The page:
I'm not actually going to write a case study. This is why I dropped the social sciences and have gravitated toward the humanities: not so much with the case studies, much more with the wordy analysis. But anyway, on my way out the door this morning (as always, about ten minutes after I should've already left the house, but seeing has how I'd still been in bed ten minutes ago, that's just kind of how it goes) I glanced at yesterday's newspaper on the dining room table and saw this headline screaming up at me, just begging to be mocked: Bachmann says $2 gas achievable.
Dear Michele Bachmann,
I myself once said I could read Moby Dick in a weekend. Four months later, I finally finished that shit.* I was in a high school English class. You are in the United States Congress. Someone elected you. Dear lord.
But for laughs, you may as well just keep bringing the crazy.
Love and Jesus juice,
"The question is one of supply and demand, and we want to increase the supply,'' M-Bach says. I've never taken an econ class because there are limits to my self-hatred, but I'm pretty sure that not only is that analysis painfully simplistic and inaccurate, but there's not actually much we can do as far as "increasing the supply" of oil. Congresswoman Crazytrain just wants us to drill some more. Dude, I bet she reads Parade in the Sunday paper and actually enjoys it. So I will direct her to this week's Ask Marilyn column by resident genius-for-pay Marilyn vos Savant:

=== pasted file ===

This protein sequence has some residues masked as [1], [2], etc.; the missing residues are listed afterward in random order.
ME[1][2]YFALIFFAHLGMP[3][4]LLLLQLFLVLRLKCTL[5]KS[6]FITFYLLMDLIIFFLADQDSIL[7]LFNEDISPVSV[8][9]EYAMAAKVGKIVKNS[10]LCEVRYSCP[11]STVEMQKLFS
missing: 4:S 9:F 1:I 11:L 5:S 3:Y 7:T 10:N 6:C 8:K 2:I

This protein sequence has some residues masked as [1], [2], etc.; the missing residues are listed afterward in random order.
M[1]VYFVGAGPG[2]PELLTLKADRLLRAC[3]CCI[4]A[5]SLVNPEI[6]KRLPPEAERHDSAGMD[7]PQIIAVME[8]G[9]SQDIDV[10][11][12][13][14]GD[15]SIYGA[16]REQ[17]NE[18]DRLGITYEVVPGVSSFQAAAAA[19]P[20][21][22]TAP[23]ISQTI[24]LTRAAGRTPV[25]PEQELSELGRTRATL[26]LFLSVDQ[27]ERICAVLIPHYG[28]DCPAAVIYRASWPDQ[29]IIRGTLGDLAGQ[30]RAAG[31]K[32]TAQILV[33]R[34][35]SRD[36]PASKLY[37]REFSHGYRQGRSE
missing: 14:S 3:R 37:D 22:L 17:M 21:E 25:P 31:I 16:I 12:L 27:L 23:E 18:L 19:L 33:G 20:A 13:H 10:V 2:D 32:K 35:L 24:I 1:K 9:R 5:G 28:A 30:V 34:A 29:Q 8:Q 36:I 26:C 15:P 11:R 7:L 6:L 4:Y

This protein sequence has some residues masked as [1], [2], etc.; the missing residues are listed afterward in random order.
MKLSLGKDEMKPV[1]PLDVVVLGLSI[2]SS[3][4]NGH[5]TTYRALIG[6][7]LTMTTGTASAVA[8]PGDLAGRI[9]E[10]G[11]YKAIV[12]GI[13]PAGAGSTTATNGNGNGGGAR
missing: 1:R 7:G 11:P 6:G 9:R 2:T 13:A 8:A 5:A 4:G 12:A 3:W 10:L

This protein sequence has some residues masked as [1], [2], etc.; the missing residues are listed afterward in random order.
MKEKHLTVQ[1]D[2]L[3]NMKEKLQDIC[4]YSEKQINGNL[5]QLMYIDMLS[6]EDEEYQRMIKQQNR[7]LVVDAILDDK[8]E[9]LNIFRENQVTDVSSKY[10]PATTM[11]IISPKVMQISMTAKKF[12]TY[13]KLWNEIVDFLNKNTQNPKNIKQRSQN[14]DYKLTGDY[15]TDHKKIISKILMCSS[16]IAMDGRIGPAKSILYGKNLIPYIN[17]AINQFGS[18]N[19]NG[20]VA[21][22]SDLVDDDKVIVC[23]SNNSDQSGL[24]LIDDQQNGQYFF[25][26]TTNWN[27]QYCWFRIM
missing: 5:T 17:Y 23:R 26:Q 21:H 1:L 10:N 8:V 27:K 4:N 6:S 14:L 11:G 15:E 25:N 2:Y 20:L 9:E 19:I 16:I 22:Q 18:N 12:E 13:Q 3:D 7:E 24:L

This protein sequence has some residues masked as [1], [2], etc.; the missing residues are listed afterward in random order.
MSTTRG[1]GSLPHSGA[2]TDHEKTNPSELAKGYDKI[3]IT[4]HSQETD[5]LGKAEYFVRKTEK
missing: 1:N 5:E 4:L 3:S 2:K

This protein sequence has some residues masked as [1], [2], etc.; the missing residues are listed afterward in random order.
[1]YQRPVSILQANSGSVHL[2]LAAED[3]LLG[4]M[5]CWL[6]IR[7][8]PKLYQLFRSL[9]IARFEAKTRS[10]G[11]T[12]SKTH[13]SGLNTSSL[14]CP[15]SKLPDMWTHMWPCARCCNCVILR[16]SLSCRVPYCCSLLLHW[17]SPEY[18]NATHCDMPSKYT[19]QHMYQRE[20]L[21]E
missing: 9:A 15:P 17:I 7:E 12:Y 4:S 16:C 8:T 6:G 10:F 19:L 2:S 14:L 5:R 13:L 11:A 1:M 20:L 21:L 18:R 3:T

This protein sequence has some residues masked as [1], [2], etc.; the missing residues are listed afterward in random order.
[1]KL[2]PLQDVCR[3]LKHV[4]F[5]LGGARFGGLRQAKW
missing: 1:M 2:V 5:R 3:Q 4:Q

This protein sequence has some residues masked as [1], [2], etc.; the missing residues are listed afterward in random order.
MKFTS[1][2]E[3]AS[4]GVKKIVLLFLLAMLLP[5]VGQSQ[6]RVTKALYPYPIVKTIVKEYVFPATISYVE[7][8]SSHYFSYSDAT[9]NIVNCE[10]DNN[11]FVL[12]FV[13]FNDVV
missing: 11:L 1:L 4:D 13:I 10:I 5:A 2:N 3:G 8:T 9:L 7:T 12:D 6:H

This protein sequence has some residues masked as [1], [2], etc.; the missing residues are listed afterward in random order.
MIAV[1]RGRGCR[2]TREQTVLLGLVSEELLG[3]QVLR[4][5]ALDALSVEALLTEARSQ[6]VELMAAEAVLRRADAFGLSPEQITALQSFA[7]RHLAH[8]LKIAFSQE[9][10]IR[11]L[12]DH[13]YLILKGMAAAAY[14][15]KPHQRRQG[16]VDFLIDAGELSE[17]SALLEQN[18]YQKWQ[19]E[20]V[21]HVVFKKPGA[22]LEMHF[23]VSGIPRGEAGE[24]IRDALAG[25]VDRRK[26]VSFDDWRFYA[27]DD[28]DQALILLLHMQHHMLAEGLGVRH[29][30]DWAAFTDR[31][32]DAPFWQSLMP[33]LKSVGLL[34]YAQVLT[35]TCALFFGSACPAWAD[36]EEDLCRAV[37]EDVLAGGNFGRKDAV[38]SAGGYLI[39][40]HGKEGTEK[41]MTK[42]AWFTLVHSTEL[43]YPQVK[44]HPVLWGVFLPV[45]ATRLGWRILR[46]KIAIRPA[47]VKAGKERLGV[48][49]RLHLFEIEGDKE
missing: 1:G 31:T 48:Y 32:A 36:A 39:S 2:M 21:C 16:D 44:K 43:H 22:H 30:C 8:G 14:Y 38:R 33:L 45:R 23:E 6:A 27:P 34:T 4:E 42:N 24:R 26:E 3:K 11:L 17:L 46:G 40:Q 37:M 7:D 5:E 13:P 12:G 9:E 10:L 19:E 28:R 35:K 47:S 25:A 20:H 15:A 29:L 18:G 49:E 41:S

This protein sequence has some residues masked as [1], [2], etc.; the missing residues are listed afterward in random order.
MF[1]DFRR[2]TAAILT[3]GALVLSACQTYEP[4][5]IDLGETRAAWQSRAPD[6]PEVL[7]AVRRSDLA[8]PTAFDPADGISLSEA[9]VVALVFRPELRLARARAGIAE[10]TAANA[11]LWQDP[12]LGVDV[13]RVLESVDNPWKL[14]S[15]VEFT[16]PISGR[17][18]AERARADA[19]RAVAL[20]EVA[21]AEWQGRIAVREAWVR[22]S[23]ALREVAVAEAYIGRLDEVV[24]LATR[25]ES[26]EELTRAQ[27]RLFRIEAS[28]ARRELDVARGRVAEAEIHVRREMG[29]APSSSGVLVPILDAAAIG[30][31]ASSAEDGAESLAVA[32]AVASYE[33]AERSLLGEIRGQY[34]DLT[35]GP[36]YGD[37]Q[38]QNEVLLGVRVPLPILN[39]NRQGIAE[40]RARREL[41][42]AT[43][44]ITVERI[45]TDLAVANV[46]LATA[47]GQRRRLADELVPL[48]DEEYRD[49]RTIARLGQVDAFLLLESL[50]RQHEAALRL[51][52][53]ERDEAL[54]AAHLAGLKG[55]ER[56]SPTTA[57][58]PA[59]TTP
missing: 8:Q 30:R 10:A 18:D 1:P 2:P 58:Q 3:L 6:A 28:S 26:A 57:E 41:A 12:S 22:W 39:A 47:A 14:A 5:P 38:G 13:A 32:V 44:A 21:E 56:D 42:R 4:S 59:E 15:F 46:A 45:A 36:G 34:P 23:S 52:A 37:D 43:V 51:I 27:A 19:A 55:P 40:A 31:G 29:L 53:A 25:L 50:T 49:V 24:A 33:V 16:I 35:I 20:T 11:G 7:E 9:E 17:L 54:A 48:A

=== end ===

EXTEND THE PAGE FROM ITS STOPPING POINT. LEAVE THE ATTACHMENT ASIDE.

It’s hard to believe that there were ever enough plants and animals on Earth to create the huge volume of fossil fuels that we’re now consuming hourly. Even though the material accumulated over millions of years, the residue one might expect from a sizable dinosaur might be a pint of crude oil. How is it possible that this much fuel was ever produced?
—Rich Neel, Brownwood, Tex.
The geologic processes began more than 3 billion years ago. When one considers that all this matter may be used in only a few hundred years—just a thin sliver of that time—one might instead find it hard to believe that we could use so much so fast.
Now, Michele Bachmann doesn't so much "believe" in newfangled haberdashery like "science" or "evolution," so let me try to explain this in a way she can understand:
THE EARTH'S CORE IS NOT ONE BIG SELF-REPLENISHING OIL REPOSITORY. IF YOU USE A BIGGER STRAW TO SUCK IT OUT OF THE GROUND, IT JUST DISAPPEARS FASTER. JESUS ISN'T GOING TO MAKE YOU MORE JUST BECAUSE YOU HATE GAY PEOPLE ENOUGH OR BECAUSE YOU NEED TO DRIVE YOUR 1036898759 KIDS AROUND IN BIG VANS.
(If you are still somehow blissfully unaware of the magic of Michele Bachmann, see this old but still awesome and relevant profile of her from the City Pages--you may have to refresh a few times to get it to display, but it's worth it.)
*It is a terrible book that is actually mostly about the particulars of 19th-century sailing and whale anatomy.